Xylem and Phloem: Anatomy, Physiology, and Differences in Plant Function

Heterogenous tissues like xylem and phloem, which have two or more kinds of cells with a shared function, make up complex tissues. Phloem and xylem develop in distinct ways, but they unite to form complex tissues called vascular bundles. It is also known as connecting strands or conducting tissues because of its conductivity.Anatomy, Physiology and Differences of Xylem and Phloem will be studied under this article.

Xylem elements

Water and minerals are mostly transported from the roots to the top of plants through xylem. While secondary xylem grows from vascular cambium or lateral meristem during secondary growth, primary xylem is derived from procambium or the apical meristem. It is made up of xylem fibers, xylem parenchyma, and tracheary elements (tracheids and tracheae or vessels).


The solitary cell that gave rise to the long, dead, tubular, and tapering tracheid cells. Each category of vascular plants has tracheids. Tracheids (without vessels) make up the whole tracheary portion of pteridophytes and the majority of gymnosperms. The primary functions of tracheids are mechanical support and water conduction. 


Vessels are the chains of cells having characteristic perforation plate at their ends wall and joins end to end. It is formed by the dissolution of end walls of developing vessel members. It is shorter and broader than tracheids. The end wall may have one opening (simple perforation plate) or several openings (multiple perforation plate). At maturity, vessels don’t contain nucleus.

Xylem or wood fibers:

 Long, thin cells called xylem have lignified secondary walls. It has tapering ends, is transversely septate, and is long and narrow sclerenchyma fibrous. Fiber tracheids and libriform fibers might be the culprit. Fiber tracheids offer mechanical strength and have bordered pits. Compared to tracheid fibers, libiform fibers are longer and have thicker walls; they also feature simple pits that aid in mineral and water conduction.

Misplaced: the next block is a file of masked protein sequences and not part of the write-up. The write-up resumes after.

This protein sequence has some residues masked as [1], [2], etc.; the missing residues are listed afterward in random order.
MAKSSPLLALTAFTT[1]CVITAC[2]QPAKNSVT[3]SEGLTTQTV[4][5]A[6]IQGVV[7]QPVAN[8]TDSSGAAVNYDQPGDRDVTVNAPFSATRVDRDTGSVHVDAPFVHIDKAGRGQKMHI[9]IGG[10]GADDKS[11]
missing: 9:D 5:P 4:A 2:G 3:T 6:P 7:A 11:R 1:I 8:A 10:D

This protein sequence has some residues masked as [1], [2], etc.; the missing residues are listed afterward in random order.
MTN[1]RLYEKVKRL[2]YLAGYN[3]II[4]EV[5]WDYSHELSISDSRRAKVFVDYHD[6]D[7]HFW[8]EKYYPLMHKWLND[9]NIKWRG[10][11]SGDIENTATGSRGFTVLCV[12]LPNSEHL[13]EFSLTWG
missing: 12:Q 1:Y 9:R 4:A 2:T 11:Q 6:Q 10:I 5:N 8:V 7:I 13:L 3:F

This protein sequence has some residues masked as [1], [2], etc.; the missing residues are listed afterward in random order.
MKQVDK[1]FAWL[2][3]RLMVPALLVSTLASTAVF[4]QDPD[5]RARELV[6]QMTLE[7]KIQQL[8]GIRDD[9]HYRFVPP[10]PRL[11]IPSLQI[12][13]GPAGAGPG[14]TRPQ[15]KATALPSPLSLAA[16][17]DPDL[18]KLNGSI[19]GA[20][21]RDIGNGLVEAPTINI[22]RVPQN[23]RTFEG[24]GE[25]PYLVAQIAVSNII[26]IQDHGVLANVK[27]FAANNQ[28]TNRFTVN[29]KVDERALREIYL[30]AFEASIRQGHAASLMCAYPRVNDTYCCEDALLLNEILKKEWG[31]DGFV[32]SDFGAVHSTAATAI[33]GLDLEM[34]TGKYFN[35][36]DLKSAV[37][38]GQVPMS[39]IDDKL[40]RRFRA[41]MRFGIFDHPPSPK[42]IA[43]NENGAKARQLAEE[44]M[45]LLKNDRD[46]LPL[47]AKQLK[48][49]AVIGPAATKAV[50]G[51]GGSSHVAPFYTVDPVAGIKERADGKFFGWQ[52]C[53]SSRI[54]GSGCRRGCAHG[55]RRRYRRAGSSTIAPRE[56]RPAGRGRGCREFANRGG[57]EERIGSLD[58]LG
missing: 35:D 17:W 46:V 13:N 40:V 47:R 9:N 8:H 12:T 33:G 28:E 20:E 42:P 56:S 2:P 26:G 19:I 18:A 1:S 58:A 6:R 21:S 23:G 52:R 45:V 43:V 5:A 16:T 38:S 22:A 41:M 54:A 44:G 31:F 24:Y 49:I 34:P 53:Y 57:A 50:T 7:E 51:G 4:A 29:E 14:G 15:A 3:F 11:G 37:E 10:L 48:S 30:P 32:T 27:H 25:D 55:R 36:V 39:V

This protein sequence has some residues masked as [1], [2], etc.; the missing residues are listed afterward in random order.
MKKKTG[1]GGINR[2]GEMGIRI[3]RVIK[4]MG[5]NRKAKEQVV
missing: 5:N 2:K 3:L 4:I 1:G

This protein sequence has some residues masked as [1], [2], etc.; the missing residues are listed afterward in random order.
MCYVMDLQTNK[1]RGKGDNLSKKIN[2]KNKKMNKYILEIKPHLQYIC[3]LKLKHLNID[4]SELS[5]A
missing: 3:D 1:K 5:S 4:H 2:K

Xylem parenchyma:

 Both primary and secondary xylem include thin-walled living cells known as xylem parenchyma. The wall may be lignified and exhibit bordered or plain pits. They might become sclereids or sclerotic cells after becoming sclerified. 

Xylem and Phloem

Phloem elements

Phloem is primarily in charge of conducting or transporting organic food from the plant’s green or storage organs to other organs. Its other names include bast and leptome (Haberlandt). Procambium produces primary phloem, whereas vascular cambium creates secondary phloem. It comes in four main varieties: companion cells, phloem fibers, phloem parenchyma, and sieve elements (sieve cells, sieve

Sieve elements: 

They are thin walled with characteristic sieve areas. It may be sieve tubes or sieve walls.

Long, thin sieve tubes that resemble tubes have specific sieve sections (sieve plates) that may be single or many. Without a nucleus, sieve tubes are filled with cytoplasm. Discrete bodies of a viscous P-protein may be seen in the sieve tubes. Fall is when callose (a soluble cellulosic polymer) builds up on and around sieve regions, forming plugs or pads that halt conducting action.

Sieve cells are elongated, narrow cells with tapering ends. Sieve areas occur all over the wall, but distinct sieve plate is not present. It is representative form of phloem in pteridophytes and gymnosperms.

Companion cells: 

Companion cells are specialized parenchymatous, thin walled, narrow, attached to the lateral sides of sieve elements. Usually, single companion cell extends through whole length of sieve tubes; sometimes vertical file or one or more cells may find next to each sieve tube. The cytoplasm of companion cell is continuous with adjacent sieve tubes through plasmodesmata. The nucleus of companion cells also serves for the cytoplasm of associated sieve tubes that lack nucleus at maturity; hence, also termed sister cells. Companion cells are absent in pteridophytes and gymnosperms.